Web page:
Economic growth is no longer enough

As new technologies subject the world’s economies to massive structural change, wages are no longer playing the central redistributive role they once did. Unless the decoupling of productivity and wages is addressed, the political convulsions many countries are experiencing will only intensify.

MADRID – Macroeconomic data from the world’s advanced economies can be mystifying when viewed in isolation. But when analyzed collectively, the data reveal a troubling truth: without changes to how wealth is generated and distributed, the political convulsions that have swept the world in recent years will only intensify.

Consider, for example, wages and employment. In the United States and many European countries, average salaries have stagnated, despite most economies having recovered from the 2008 financial crisis in terms of GDP and job growth.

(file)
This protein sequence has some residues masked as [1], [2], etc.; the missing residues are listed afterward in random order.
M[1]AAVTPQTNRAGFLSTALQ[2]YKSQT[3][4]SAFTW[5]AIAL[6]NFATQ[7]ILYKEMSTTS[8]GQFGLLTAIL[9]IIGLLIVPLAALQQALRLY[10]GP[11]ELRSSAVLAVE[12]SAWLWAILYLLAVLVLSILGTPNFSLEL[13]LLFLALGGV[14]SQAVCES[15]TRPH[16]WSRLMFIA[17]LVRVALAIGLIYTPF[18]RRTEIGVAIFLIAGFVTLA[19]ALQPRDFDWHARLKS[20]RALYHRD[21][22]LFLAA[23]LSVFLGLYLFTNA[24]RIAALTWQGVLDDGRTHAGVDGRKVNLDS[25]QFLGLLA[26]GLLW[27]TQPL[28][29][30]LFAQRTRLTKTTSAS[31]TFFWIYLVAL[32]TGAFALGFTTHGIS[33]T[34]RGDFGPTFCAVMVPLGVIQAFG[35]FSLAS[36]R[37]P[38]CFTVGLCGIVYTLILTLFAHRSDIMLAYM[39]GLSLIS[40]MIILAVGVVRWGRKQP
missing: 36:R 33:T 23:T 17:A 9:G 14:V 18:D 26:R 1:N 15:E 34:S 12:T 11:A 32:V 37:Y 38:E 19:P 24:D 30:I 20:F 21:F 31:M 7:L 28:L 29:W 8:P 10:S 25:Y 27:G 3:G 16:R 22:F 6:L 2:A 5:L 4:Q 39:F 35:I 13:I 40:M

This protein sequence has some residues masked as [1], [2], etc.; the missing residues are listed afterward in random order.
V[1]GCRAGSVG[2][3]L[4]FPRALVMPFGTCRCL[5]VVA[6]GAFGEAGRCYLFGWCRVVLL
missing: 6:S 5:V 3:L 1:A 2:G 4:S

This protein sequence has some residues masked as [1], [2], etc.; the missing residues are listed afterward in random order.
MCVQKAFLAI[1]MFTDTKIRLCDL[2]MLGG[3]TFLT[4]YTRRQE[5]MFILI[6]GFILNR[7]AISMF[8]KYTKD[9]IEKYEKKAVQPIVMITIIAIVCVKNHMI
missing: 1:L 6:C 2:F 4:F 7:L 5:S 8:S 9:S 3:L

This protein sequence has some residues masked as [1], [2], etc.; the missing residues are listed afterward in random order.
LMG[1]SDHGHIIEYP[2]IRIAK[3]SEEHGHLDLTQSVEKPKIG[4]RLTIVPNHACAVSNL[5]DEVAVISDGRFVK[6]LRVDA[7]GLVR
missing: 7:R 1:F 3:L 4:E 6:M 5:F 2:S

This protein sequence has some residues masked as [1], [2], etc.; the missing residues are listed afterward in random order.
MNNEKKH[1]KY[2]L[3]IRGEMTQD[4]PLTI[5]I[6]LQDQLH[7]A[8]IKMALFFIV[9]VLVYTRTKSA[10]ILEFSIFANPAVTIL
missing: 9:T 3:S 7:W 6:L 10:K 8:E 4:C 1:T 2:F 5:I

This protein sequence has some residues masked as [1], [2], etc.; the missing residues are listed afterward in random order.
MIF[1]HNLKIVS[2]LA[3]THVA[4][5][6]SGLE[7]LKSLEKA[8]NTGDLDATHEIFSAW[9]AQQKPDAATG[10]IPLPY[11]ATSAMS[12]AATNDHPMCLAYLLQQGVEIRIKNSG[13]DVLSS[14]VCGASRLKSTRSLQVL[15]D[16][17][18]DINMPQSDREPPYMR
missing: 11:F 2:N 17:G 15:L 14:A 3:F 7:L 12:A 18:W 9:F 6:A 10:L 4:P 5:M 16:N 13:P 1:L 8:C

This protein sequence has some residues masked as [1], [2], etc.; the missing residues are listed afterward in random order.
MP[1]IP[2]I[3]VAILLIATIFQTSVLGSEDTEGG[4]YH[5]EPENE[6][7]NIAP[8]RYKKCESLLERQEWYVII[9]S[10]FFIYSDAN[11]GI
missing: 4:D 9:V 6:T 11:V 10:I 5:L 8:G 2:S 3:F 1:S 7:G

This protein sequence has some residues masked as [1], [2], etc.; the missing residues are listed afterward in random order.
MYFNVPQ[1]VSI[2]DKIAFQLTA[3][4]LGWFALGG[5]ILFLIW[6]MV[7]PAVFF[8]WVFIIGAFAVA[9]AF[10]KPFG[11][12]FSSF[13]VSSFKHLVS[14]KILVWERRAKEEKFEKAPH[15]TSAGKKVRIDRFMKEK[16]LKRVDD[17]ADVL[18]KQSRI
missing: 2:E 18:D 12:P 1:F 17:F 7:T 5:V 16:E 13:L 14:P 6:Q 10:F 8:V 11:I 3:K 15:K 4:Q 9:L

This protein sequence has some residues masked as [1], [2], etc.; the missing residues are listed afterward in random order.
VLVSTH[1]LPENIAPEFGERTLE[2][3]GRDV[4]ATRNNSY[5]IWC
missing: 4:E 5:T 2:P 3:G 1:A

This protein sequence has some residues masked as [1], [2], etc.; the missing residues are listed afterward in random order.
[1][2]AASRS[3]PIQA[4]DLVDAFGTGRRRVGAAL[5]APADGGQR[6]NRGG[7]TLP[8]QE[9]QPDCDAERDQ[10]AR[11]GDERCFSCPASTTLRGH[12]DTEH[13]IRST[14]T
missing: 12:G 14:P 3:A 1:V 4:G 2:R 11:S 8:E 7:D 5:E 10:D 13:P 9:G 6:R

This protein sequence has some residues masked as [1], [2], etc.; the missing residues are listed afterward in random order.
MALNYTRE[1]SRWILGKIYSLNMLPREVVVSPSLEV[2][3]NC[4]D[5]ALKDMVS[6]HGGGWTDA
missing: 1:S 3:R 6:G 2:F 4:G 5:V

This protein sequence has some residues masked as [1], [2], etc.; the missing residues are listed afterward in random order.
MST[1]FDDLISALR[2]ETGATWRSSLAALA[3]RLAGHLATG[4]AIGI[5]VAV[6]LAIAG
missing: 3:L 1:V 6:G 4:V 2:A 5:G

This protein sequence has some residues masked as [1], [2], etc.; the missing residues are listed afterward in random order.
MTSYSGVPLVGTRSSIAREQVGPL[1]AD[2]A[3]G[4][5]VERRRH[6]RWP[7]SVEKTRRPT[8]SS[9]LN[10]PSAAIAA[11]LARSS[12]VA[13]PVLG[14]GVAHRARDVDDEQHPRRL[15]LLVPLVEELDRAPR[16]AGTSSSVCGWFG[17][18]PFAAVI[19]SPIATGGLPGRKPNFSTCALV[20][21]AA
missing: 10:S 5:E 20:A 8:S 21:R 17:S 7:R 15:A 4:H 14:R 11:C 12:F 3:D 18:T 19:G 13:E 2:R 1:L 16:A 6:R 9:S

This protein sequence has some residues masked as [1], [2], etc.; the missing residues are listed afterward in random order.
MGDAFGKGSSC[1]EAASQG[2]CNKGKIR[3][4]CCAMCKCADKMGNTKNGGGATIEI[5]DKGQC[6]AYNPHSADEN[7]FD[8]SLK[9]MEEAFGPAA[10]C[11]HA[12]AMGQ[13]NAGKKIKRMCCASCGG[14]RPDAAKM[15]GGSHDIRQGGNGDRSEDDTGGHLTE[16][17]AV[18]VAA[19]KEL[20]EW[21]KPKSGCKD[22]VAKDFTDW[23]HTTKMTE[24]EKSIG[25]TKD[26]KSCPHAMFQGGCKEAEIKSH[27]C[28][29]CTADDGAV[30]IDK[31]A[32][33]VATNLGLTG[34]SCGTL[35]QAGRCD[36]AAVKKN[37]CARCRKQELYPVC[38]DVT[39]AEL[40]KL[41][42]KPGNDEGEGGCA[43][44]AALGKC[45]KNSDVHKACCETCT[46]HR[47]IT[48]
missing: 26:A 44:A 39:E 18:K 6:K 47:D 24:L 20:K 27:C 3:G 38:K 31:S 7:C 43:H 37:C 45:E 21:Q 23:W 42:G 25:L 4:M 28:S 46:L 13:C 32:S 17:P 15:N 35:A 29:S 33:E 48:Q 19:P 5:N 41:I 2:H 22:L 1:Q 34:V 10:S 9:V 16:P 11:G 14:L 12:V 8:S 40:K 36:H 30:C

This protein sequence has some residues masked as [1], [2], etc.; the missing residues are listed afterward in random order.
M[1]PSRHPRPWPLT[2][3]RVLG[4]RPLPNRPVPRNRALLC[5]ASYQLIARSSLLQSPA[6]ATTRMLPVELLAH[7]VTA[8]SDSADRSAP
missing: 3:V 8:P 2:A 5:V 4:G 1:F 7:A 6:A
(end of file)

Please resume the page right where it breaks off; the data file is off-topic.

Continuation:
Moreover, increases in employment have not led to a slowdown or a reversal of the decline in the wage share of total national income. On the contrary, most of the wealth created since the 2008 crisis has gone to the rich. This might explain the low levels of consumption that characterize most advanced economies, and the failure of extremely lax monetary policy to produce an uptick in inflation.

Employment, too, seems to be performing in anomalous ways. Job creation, where it has taken place, has followed a different path than history suggests it should. For example, most employment growth has been in high-skill or low-skill occupations, hollowing out the middle. Many of the people who once comprised the Western middle class are now part of the middle-lower and lower classes, and live more economically precarious lives than ever before. Read more…

Published on Oct. 25, 2017 in

Manuel Muñiz
Manuel Muñiz is Dean of IE School of International Relations and Senior Associate at Harvard University’s Belfer Center for Science and International Affairs.